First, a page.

The defendant was indicted and convicted on two counts, one for possession of cocaine and the other of unlawfully offering cocaine for sale. The defendant filed an appeal and the case is here for review. Held:
1. Enumeration of errors numbers 6, 7 and 8 contend it was error to admit in evidence a bag of marijuana and also in not giving special instructions to the jury in regard to this evidence. There was no request made for special instructions to be given the jury. Conley v. State, 73 Ga. App. 53 (4) (35 SE2d 569)
. There was no objection made when a detective testified that he found the "suspected marijuana" in the kitchenette of the appellant's room. It was not error to admit the exhibit, since substantially the same evidence was admitted without objection. Whippler v. State, 218 Ga. 198 (126 SE2d 744)
; Cummings v. State, 226 Ga. 46 (172 SE2d 395)
; Robinson v. State, 229 Ga. 14
, 16 (189 SE2d 53
2. The defendant argues that it was error for the trial court not to require the state to produce an informer who was a witness to the transaction which resulted in the appellant's arrest. While it is true that the informant was a witness to the transaction, the informant's testimony was not essential to the defendant's conviction. The fact that the informant is a witness is not controlling where such evidence is not necessary to obtain a conviction. United States Ex Rel. Abbot v. Twomey, 460 F2d 400, 402 (2). In Roviaro v. United States, 353 U. S. 53, 62 (77 SC 623, 11 LE2d 639), it is stated: "We believe that no fixed rule with respect to disclosure is justifiable. The problem is one that calls for balancing the public interest in protecting the flow of information against the individual's right to prepare his defense. Whether a proper balance renders nondisclosure erroneous must depend on the particular circumstances of each case, taking into consideration the crime charged, the possible defenses, the possible significance of the informer's testimony, and other relevant factors." In the case sub judice no error was committed by refusing to require the state to produce the informer.
3. The defendant contends: "The trial court erred in submitting both counts of the indictment against appellant to the jury where the contraband or evidence allegedly possessed by appellant in Count 1 (State's Exhibit No. 2) was the same evidence upon which the charge of selling (Count 2) was based; all arising out of the same transaction, in violation of Code Ann. 26-506 (Ga. L. 1968, pp. 1249, 1267)." With the defendant's contention we agree. in Burns v. State, 127 Ga. App. 828 (195 SE2d 189)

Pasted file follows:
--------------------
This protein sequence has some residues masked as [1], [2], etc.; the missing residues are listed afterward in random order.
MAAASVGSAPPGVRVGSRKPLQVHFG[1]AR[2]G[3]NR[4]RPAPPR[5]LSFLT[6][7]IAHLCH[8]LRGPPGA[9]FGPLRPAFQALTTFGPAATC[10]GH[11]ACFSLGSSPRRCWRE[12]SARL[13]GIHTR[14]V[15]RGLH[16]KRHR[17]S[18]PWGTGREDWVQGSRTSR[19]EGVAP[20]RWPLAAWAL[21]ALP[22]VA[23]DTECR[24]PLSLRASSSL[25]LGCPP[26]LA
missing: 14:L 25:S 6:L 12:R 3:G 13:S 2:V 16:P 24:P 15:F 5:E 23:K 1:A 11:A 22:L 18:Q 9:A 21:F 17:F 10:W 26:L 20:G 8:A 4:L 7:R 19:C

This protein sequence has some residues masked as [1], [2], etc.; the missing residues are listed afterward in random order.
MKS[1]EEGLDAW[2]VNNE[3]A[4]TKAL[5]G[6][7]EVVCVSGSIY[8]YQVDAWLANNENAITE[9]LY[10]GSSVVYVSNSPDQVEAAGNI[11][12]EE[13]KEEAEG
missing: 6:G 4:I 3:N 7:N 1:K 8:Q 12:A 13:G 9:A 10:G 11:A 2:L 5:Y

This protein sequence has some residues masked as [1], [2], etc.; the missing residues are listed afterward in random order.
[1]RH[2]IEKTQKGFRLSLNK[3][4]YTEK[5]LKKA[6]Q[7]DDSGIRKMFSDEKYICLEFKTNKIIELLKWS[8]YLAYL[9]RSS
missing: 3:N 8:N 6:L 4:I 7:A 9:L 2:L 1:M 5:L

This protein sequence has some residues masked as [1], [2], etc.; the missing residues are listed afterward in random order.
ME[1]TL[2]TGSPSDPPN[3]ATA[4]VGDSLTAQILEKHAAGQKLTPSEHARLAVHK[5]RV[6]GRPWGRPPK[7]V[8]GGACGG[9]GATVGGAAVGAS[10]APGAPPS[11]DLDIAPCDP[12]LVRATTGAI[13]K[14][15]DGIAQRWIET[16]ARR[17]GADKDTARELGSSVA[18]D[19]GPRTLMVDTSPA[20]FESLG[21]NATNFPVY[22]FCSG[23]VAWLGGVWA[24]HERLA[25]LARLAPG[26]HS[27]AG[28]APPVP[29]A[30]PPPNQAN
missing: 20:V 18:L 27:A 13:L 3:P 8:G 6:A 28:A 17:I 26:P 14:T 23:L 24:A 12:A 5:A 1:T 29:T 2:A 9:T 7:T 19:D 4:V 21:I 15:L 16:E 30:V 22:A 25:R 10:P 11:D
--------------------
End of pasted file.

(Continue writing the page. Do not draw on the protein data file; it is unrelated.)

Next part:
, it was held: "The contention of the defendant is that the possession and sale of marijuana on the same day and the possession and sale of heroin on the same day merged, and that the court thus erred in charging the jury that it might convict the defendant of separate counts and in thereafter entering judgment against the defendant on the separate counts and sentencing him on the separate counts. Defendant contended there was a merger of several of the crimes charged. 'When the same conduct of an accused may establish the commission of more than one crime, the accused may be prosecuted for each crime. He may not, however, be convicted of more than one crime if (1) one crime is included in the other, or (2) the crimes differently in that one is defined to prohibit a designated kind of conduct generally and the other to prohibit a specific instance of such conduct.' 26-506, Criminal Code of Georgia (Ga. L. 1968, pp. 1249, 1267). The offense of sale of marijuana and heroin necessarily included the offense of possession of marijuana and heroin, that is, unless the evidence showed they were on different occasions on the same date. But in this instance the evidence showed that there was a merger of certain of the courts of possession and sale; thus, under the Criminal Code the doctrine of merger is still the law in this state. See Walden v. State, 121 Ga. App. 142 (4)
, 146 (173 SE2d 110